1. Dust Mask

      My respiratory doctor says every woodworker needs to own, use and properly maintain a good respirator often called a mask. Our mask should go on before we start making fine dust and it should stay on until after we get our shop air cleaned up. The best way to clear the air in a garage based shop is to use a strong fan in an open side door with the main door cracked about 5". It takes a large fan about a half hour to clear a normal two-car garage sized shop. If we don't clear our shop, then the next time we are in it we should start by putting on our mask.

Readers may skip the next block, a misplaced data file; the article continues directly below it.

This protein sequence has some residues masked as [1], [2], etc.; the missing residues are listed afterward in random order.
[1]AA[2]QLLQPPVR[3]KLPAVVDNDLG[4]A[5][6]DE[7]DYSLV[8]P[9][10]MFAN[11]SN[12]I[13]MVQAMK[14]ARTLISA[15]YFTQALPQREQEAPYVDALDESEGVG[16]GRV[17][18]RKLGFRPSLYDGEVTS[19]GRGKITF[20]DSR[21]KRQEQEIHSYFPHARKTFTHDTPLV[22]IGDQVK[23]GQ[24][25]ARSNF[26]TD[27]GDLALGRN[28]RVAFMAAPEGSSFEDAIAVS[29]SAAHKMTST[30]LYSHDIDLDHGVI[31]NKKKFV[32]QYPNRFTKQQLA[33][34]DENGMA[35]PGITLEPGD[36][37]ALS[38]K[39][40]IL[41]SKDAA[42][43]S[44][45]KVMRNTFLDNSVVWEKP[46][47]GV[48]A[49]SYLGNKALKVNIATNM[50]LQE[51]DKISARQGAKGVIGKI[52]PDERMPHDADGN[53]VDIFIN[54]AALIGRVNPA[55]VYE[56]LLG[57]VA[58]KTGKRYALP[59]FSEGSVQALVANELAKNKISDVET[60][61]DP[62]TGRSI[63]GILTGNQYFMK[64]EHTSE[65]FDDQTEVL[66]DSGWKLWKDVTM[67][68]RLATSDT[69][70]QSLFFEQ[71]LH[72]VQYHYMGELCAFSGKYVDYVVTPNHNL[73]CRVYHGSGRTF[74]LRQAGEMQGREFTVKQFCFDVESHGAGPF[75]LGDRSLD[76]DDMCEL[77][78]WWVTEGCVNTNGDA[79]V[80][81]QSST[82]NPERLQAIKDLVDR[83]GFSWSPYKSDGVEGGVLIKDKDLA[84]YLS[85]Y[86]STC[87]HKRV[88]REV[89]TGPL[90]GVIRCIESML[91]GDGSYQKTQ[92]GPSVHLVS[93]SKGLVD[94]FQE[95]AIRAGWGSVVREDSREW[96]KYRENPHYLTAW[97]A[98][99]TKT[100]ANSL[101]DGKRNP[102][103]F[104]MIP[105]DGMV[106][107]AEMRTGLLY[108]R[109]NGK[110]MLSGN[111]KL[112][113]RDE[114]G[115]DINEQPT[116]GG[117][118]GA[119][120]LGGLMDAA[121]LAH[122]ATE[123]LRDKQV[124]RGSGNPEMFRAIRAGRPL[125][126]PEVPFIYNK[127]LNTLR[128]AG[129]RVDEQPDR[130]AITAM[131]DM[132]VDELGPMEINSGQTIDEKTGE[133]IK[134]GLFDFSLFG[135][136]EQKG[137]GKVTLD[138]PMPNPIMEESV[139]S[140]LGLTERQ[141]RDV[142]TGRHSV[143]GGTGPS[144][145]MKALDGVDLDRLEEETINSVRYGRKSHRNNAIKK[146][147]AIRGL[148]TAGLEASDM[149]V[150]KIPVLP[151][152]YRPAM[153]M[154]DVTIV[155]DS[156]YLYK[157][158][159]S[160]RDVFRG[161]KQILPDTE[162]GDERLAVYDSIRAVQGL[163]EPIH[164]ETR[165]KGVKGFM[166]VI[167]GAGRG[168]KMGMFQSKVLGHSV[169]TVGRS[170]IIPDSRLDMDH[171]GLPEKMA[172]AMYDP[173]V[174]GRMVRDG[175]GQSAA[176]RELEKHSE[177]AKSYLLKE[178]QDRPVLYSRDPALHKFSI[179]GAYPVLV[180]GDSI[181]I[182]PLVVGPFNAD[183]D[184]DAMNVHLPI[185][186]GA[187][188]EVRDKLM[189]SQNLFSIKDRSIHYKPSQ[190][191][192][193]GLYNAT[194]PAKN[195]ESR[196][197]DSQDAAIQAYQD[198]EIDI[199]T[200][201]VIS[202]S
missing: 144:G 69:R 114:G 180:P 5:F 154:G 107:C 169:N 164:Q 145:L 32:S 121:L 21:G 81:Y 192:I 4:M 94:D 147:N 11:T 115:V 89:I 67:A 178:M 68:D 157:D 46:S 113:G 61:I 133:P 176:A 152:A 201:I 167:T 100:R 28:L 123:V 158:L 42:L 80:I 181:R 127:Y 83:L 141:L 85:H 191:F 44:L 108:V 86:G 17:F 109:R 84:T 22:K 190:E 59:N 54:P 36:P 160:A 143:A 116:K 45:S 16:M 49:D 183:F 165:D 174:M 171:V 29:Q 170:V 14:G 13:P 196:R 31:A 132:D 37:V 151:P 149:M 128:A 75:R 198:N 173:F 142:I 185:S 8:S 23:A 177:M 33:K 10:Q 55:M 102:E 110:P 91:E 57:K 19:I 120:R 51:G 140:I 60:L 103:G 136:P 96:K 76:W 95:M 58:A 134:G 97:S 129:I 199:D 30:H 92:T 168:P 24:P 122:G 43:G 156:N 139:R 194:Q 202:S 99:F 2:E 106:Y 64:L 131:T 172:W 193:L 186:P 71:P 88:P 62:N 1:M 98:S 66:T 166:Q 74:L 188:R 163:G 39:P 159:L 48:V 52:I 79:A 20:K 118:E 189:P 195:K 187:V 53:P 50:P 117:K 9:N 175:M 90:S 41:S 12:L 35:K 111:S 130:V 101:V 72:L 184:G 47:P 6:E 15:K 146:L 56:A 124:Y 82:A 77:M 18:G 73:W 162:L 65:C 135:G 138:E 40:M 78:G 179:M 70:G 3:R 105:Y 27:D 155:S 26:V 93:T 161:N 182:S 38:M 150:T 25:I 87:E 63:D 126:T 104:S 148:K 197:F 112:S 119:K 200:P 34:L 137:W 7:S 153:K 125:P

Respirator masks and supplies are available in almost every large hardware or automotive paint store. He recommends strongly against use of the less expensive readily available disposable paper masks and the inexpensive cartridge or pad filtered masks because even with good filtering, they leak badly exposing us to far too much fine dust. If you see dust trails on your face after wearing your mask you are either using the wrong type of mask or an improperly sized and fit mask. He says we need to use a good quality fitted respirator mask that meets the NIOSH safety standards. It should have a good silicon-rubber airtight fit with two changeable cartridge filters. Filters should be readily available to also protect against the various solvents, fiberglass resins, epoxies, and other chemicals we use while doing woodworking. Both my doctor and I use properly fitted 3M respirator masks. We both started with top quality 3M 6000 series respirator masks then upgraded to newer and better 3M 7500 respirator masks as pictured on the left. There is a wealth of information on masks, testing for leaks, choices of filters, filter life, etc. If you want more information click here for a Google Search on "dust mask" for an overwhelming amount of good information. I bought my 3M 7500 series mask with a dozen R6001 organic filters, P-series particulate filters, and box of cleaning pads. You can click on the picture here to go to Amazon.com to buy that same set. If you buy a small contribution will be made to my web pages.